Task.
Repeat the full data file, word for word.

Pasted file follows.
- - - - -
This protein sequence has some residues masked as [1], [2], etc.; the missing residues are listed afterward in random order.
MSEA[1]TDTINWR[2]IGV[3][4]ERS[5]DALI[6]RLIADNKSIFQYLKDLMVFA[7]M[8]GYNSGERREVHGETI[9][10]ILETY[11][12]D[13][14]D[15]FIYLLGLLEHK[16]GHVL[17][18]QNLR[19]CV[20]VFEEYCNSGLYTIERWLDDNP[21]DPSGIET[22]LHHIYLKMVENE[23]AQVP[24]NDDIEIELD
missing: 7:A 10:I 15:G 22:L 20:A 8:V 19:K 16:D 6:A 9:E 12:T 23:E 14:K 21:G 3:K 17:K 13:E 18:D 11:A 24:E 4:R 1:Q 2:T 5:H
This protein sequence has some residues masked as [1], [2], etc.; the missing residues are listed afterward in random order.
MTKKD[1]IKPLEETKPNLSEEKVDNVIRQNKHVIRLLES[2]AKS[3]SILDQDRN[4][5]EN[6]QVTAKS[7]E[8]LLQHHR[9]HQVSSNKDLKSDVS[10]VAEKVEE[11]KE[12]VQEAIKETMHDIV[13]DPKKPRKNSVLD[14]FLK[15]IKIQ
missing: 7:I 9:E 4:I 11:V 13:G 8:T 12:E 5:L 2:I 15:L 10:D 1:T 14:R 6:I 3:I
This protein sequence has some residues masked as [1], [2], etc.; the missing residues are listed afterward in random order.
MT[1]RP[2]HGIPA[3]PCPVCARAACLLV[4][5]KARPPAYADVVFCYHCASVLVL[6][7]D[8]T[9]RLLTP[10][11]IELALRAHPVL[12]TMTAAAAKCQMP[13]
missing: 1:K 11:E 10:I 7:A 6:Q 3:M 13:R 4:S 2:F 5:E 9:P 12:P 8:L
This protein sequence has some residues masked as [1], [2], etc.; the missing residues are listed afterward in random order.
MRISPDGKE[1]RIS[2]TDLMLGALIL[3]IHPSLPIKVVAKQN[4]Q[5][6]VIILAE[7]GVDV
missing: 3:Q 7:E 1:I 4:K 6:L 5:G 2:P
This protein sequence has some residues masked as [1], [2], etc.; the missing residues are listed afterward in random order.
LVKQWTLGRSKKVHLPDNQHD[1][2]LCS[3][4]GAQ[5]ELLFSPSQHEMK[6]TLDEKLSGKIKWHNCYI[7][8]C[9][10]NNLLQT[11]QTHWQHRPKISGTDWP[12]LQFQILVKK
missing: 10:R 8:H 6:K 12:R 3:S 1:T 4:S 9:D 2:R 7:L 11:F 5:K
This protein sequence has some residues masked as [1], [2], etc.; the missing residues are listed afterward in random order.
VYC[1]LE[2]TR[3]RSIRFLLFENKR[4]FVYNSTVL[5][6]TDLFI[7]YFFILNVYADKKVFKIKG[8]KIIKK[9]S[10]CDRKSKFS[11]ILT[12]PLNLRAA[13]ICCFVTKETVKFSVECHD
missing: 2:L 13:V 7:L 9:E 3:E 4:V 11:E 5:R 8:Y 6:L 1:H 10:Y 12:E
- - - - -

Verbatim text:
This protein sequence has some residues masked as [1], [2], etc.; the missing residues are listed afterward in random order.
MSEA[1]TDTINWR[2]IGV[3][4]ERS[5]DALI[6]RLIADNKSIFQYLKDLMVFA[7]M[8]GYNSGERREVHGETI[9][10]ILETY[11][12]D[13][14]D[15]FIYLLGLLEHK[16]GHVL[17][18]QNLR[19]CV[20]VFEEYCNSGLYTIERWLDDNP[21]DPSGIET[22]LHHIYLKMVENE[23]AQVP[24]NDDIEIELD
missing: 7:A 10:I 15:G 22:L 20:A 8:V 19:K 16:D 6:A 9:E 12:T 23:E 14:K 21:G 3:K 17:K 13:E 18:D 11:A 24:E 4:R 1:Q 2:T 5:H
This protein sequence has some residues masked as [1], [2], etc.; the missing residues are listed afterward in random order.
MTKKD[1]IKPLEETKPNLSEEKVDNVIRQNKHVIRLLES[2]AKS[3]SILDQDRN[4][5]EN[6]QVTAKS[7]E[8]LLQHHR[9]HQVSSNKDLKSDVS[10]VAEKVEE[11]KE[12]VQEAIKETMHDIV[13]DPKKPRKNSVLD[14]FLK[15]IKIQ
missing: 7:I 9:E 4:I 11:V 13:G 8:T 12:E 5:L 2:I 15:L 10:D 1:T 14:R 6:I 3:I
This protein sequence has some residues masked as [1], [2], etc.; the missing residues are listed afterward in random order.
MT[1]RP[2]HGIPA[3]PCPVCARAACLLV[4][5]KARPPAYADVVFCYHCASVLVL[6][7]D[8]T[9]RLLTP[10][11]IELALRAHPVL[12]TMTAAAAKCQMP[13]
missing: 1:K 11:E 10:I 7:A 6:Q 3:M 13:R 4:S 2:F 5:E 9:P 12:P 8:L
This protein sequence has some residues masked as [1], [2], etc.; the missing residues are listed afterward in random order.
MRISPDGKE[1]RIS[2]TDLMLGALIL[3]IHPSLPIKVVAKQN[4]Q[5][6]VIILAE[7]GVDV
missing: 3:Q 7:E 1:I 4:K 6:L 5:G 2:P
This protein sequence has some residues masked as [1], [2], etc.; the missing residues are listed afterward in random order.
LVKQWTLGRSKKVHLPDNQHD[1][2]LCS[3][4]GAQ[5]ELLFSPSQHEMK[6]TLDEKLSGKIKWHNCYI[7][8]C[9][10]NNLLQT[11]QTHWQHRPKISGTDWP[12]LQFQILVKK
missing: 10:R 8:H 6:K 12:R 3:S 1:T 4:S 9:D 2:R 7:L 11:F 5:K
This protein sequence has some residues masked as [1], [2], etc.; the missing residues are listed afterward in random order.
VYC[1]LE[2]TR[3]RSIRFLLFENKR[4]FVYNSTVL[5][6]TDLFI[7]YFFILNVYADKKVFKIKG[8]KIIKK[9]S[10]CDRKSKFS[11]ILT[12]PLNLRAA[13]ICCFVTKETVKFSVECHD
missing: 2:L 13:V 7:L 9:E 3:E 4:V 11:E 5:R 8:Y 6:L 1:H 10:Y 12:E